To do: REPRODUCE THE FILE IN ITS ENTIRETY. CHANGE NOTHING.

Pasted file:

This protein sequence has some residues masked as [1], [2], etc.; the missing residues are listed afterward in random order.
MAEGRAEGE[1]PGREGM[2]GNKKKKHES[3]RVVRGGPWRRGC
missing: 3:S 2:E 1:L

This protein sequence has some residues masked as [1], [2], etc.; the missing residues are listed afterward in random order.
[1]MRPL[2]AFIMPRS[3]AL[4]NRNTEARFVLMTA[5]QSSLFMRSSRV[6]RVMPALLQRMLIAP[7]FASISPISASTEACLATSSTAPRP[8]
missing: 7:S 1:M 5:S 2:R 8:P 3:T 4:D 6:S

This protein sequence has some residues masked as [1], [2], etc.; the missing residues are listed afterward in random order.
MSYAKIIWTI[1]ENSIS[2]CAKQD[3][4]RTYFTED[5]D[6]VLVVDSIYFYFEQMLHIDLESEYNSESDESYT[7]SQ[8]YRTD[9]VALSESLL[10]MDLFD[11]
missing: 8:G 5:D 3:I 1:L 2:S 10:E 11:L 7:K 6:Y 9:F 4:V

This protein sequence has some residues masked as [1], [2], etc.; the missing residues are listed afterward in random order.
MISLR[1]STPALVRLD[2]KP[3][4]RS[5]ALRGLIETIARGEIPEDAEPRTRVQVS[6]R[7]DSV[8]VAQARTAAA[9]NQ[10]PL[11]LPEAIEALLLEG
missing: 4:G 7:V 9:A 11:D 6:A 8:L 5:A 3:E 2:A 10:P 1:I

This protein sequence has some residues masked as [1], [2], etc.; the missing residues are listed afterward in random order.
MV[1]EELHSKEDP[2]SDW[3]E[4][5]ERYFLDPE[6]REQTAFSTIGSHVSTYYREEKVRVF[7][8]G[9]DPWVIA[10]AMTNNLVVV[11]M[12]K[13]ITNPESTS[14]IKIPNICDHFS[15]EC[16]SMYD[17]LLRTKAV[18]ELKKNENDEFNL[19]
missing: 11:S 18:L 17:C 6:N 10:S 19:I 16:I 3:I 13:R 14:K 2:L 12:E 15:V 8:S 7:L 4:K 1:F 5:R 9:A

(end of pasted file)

This protein sequence has some residues masked as [1], [2], etc.; the missing residues are listed afterward in random order.
MAEGRAEGE[1]PGREGM[2]GNKKKKHES[3]RVVRGGPWRRGC
missing: 3:S 2:E 1:L

This protein sequence has some residues masked as [1], [2], etc.; the missing residues are listed afterward in random order.
[1]MRPL[2]AFIMPRS[3]AL[4]NRNTEARFVLMTA[5]QSSLFMRSSRV[6]RVMPALLQRMLIAP[7]FASISPISASTEACLATSSTAPRP[8]
missing: 7:S 1:M 5:S 2:R 8:P 3:T 4:D 6:S

This protein sequence has some residues masked as [1], [2], etc.; the missing residues are listed afterward in random order.
MSYAKIIWTI[1]ENSIS[2]CAKQD[3][4]RTYFTED[5]D[6]VLVVDSIYFYFEQMLHIDLESEYNSESDESYT[7]SQ[8]YRTD[9]VALSESLL[10]MDLFD[11]
missing: 8:G 5:D 3:I 1:L 2:S 10:E 11:L 7:K 6:Y 9:F 4:V

This protein sequence has some residues masked as [1], [2], etc.; the missing residues are listed afterward in random order.
MISLR[1]STPALVRLD[2]KP[3][4]RS[5]ALRGLIETIARGEIPEDAEPRTRVQVS[6]R[7]DSV[8]VAQARTAAA[9]NQ[10]PL[11]LPEAIEALLLEG
missing: 4:G 7:V 9:A 11:D 6:A 8:L 5:A 3:E 2:A 10:P 1:I

This protein sequence has some residues masked as [1], [2], etc.; the missing residues are listed afterward in random order.
MV[1]EELHSKEDP[2]SDW[3]E[4][5]ERYFLDPE[6]REQTAFSTIGSHVSTYYREEKVRVF[7][8]G[9]DPWVIA[10]AMTNNLVVV[11]M[12]K[13]ITNPESTS[14]IKIPNICDHFS[15]EC[16]SMYD[17]LLRTKAV[18]ELKKNENDEFNL[19]
missing: 11:S 18:L 17:C 6:N 10:S 19:I 16:I 3:I 13:R 14:K 2:L 12:E 15:V 8:S 7:L 4:K 1:F 5:R 9:A